Risk management decisions are more and more based on very complex software applications which have to be properly installed, configured and integrated into the financial institution IT platform. For sure you need people specialized in the financial products which risks you need to asset, they have to be people with strong financial and econometrics skills but never forget someone from the computer science engineering which will help your team in all tasks related to technical issues their decisions and analysis are based on.
The people in key risk management and control positions, should have a proper and clear definition of their roles and responsibilities supported by appropriate empowerment that would help them to faithfully carry out their roles and responsibilities to provide assurance to the Board, senior management, regulators and external stakeholders. If risk management responsibilities are distributed, the key personnel needs to know his/her risk management accountabilities and responsibilities.
it really depends what types of risk management department you will be responsible for. many of the market or investment risk teams use sophisticated models to analyse the risk in different financial assets – here clearly you need people that can efficiently instal and run this type of analysis, although the bit that I find can sometimes be overlooked is then making sure that this information is embedded (or fed back) into future decisions that are made – i.e. Risk teams should be “Managing the Risk” (not just measuring it).
A key area is of course to start the data and flow of such. Wrapped around this is the IT framework.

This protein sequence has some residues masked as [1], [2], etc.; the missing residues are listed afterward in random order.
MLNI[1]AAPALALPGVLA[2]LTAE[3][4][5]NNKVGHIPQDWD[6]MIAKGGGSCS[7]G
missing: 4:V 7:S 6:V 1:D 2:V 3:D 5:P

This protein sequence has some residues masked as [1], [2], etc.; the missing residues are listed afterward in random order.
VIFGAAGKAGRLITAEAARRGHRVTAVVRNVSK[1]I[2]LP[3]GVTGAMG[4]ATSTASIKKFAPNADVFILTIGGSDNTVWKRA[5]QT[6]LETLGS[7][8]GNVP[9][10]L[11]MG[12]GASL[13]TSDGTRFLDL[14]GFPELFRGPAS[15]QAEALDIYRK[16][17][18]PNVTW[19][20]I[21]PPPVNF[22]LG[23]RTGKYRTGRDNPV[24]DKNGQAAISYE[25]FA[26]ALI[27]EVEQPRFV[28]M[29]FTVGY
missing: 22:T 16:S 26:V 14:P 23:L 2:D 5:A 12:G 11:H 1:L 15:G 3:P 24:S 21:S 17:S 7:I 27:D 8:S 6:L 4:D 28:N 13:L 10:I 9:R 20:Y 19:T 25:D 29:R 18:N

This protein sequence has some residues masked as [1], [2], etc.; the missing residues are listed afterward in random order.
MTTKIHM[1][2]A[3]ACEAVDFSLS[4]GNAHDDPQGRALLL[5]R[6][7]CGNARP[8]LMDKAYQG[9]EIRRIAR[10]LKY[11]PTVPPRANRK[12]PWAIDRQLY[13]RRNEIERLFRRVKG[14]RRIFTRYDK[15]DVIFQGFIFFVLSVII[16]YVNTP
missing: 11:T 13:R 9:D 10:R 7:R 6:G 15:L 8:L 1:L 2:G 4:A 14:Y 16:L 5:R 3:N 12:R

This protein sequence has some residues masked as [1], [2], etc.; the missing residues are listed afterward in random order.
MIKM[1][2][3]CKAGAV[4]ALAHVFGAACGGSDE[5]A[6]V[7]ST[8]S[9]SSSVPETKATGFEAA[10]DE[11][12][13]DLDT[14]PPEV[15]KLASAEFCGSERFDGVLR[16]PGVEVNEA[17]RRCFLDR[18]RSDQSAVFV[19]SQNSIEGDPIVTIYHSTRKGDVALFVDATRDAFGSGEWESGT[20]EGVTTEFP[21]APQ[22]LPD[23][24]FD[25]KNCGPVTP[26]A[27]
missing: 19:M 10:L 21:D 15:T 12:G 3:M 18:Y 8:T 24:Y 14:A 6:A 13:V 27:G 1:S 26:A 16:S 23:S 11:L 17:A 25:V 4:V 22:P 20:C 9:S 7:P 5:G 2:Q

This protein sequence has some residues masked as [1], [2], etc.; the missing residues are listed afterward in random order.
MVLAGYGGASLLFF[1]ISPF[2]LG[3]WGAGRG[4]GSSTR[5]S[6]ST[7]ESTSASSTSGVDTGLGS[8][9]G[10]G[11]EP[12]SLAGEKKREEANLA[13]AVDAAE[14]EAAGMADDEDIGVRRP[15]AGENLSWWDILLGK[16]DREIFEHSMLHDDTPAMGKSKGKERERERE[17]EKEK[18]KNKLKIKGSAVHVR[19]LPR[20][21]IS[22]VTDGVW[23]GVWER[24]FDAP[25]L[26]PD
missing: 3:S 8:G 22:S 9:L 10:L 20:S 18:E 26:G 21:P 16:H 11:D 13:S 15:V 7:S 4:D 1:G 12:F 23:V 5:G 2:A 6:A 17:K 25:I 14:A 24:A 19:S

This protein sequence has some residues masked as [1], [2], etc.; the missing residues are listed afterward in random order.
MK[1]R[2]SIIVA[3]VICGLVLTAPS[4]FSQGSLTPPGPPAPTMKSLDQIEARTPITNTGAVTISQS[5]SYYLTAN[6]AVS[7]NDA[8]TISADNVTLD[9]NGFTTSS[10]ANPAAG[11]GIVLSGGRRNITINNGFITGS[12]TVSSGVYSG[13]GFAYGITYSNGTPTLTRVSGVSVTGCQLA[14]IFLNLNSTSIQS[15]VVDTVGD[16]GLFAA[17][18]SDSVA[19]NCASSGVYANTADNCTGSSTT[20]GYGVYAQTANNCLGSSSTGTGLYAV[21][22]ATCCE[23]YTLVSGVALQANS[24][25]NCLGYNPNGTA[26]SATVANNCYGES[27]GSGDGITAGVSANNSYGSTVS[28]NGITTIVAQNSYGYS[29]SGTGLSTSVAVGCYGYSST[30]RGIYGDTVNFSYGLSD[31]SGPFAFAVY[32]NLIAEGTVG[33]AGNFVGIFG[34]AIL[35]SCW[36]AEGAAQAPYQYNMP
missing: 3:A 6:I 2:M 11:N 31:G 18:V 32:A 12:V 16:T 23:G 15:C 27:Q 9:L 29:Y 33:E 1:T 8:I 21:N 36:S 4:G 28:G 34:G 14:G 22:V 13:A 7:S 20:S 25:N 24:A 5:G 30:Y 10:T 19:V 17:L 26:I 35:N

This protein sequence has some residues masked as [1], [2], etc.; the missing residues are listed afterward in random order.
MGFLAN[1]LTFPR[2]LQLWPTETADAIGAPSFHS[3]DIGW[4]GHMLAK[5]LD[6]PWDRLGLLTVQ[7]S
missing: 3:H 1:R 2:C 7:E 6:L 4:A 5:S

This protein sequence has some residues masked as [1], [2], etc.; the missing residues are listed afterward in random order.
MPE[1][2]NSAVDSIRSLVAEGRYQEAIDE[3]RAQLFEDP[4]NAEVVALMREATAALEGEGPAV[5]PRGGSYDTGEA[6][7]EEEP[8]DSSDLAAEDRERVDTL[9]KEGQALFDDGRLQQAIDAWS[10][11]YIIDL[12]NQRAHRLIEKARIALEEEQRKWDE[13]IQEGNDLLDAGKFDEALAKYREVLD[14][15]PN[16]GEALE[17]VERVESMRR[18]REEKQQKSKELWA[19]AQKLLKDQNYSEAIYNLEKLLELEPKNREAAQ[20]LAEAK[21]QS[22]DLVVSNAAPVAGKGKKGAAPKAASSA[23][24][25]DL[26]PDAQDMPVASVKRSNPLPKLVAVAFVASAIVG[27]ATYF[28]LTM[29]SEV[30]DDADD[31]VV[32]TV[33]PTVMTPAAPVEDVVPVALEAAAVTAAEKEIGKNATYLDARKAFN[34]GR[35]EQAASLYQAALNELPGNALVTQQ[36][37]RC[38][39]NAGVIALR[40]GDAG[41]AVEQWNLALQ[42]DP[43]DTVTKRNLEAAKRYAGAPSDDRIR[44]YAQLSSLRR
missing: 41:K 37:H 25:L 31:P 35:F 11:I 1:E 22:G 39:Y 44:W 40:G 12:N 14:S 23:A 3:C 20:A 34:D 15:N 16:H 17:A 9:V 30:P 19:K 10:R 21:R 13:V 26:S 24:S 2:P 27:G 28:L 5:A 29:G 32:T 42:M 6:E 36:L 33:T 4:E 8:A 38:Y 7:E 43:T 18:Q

The database and IT to an extent need to be clients of the Risk Department and be proactive and responsive. There needs to be a strong and formal relationship. Someone in the risk department who has coding skills is always useful.
The choice of Risk Application is vital, internal build (a major decision with some failure risk) or to go for a third party Risk Application. The best risk application in theory is not always the most suitable; it depends on the company, what are the current and to be asset classes, products, reporting needs and so on.
Also to keep in mind how the risk numbers will interact with the performance numbers, especially when you move to decomposition and attribution. Reporting of risk is critical at the various levels throughout the company. A full library of documents, procedures, testing is very important not least from an Audit perspective . The head of risk needs to be credible and be have a good client facing approach
I see the department as having to main themes, Risk Control, respecting limits that are set by BoD, prospectus, internal etc and Risk Integration throughout the company especially within Investments if appropriate so risk can actually serve to add value and increase the alpha
The risk measures used are important. No one risk measure is perfect rather it’s a balance between having good transparency of the risk without having too many measures.
The path to take is first to measure the risk, then to monitor, Reporting of risk, attribution of the risk and finally to budget the risk.